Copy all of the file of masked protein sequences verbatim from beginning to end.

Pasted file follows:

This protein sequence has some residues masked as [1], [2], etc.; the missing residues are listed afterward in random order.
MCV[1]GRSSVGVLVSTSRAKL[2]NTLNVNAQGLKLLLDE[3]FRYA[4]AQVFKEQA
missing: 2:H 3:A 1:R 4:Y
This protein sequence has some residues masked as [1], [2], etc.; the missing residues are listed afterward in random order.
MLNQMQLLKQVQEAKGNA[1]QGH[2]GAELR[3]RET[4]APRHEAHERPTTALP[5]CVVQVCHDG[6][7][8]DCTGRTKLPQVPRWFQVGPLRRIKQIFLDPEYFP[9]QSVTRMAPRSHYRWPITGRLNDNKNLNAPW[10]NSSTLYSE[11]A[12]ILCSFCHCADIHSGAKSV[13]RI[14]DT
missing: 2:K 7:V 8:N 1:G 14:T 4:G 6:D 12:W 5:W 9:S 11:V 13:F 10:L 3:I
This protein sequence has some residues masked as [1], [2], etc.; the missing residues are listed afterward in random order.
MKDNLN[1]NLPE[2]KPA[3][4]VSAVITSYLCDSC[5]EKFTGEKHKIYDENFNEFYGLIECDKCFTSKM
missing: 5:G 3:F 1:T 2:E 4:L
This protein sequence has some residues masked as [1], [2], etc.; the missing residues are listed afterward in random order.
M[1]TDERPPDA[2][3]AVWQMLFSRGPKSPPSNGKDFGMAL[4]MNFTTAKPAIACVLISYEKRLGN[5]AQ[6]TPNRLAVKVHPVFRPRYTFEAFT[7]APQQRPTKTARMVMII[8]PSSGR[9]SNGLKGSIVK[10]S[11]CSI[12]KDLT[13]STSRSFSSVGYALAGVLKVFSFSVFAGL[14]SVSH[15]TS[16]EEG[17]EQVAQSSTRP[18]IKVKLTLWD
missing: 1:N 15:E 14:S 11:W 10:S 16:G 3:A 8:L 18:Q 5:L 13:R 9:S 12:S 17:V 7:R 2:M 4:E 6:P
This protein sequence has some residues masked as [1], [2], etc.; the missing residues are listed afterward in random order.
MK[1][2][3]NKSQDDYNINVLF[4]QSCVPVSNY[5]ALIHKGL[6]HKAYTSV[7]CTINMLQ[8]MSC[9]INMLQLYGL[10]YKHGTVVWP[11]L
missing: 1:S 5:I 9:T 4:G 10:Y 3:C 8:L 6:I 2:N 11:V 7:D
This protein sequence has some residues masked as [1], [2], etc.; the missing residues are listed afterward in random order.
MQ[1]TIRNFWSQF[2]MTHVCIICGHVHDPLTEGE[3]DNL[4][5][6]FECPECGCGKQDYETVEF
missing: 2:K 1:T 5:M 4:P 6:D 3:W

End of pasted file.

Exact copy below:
This protein sequence has some residues masked as [1], [2], etc.; the missing residues are listed afterward in random order.
MCV[1]GRSSVGVLVSTSRAKL[2]NTLNVNAQGLKLLLDE[3]FRYA[4]AQVFKEQA
missing: 2:H 3:A 1:R 4:Y
This protein sequence has some residues masked as [1], [2], etc.; the missing residues are listed afterward in random order.
MLNQMQLLKQVQEAKGNA[1]QGH[2]GAELR[3]RET[4]APRHEAHERPTTALP[5]CVVQVCHDG[6][7][8]DCTGRTKLPQVPRWFQVGPLRRIKQIFLDPEYFP[9]QSVTRMAPRSHYRWPITGRLNDNKNLNAPW[10]NSSTLYSE[11]A[12]ILCSFCHCADIHSGAKSV[13]RI[14]DT
missing: 2:K 7:V 8:N 1:G 14:T 4:G 6:D 12:W 5:W 9:S 11:V 13:F 10:L 3:I
This protein sequence has some residues masked as [1], [2], etc.; the missing residues are listed afterward in random order.
MKDNLN[1]NLPE[2]KPA[3][4]VSAVITSYLCDSC[5]EKFTGEKHKIYDENFNEFYGLIECDKCFTSKM
missing: 5:G 3:F 1:T 2:E 4:L
This protein sequence has some residues masked as [1], [2], etc.; the missing residues are listed afterward in random order.
M[1]TDERPPDA[2][3]AVWQMLFSRGPKSPPSNGKDFGMAL[4]MNFTTAKPAIACVLISYEKRLGN[5]AQ[6]TPNRLAVKVHPVFRPRYTFEAFT[7]APQQRPTKTARMVMII[8]PSSGR[9]SNGLKGSIVK[10]S[11]CSI[12]KDLT[13]STSRSFSSVGYALAGVLKVFSFSVFAGL[14]SVSH[15]TS[16]EEG[17]EQVAQSSTRP[18]IKVKLTLWD
missing: 1:N 15:E 14:S 11:W 10:S 16:G 3:A 8:L 18:Q 5:L 13:R 9:S 12:S 17:V 7:R 2:M 4:E 6:P
This protein sequence has some residues masked as [1], [2], etc.; the missing residues are listed afterward in random order.
MK[1][2][3]NKSQDDYNINVLF[4]QSCVPVSNY[5]ALIHKGL[6]HKAYTSV[7]CTINMLQ[8]MSC[9]INMLQLYGL[10]YKHGTVVWP[11]L
missing: 1:S 5:I 9:T 4:G 10:Y 3:C 8:L 6:I 2:N 11:V 7:D
This protein sequence has some residues masked as [1], [2], etc.; the missing residues are listed afterward in random order.
MQ[1]TIRNFWSQF[2]MTHVCIICGHVHDPLTEGE[3]DNL[4][5][6]FECPECGCGKQDYETVEF
missing: 2:K 1:T 5:M 4:P 6:D 3:W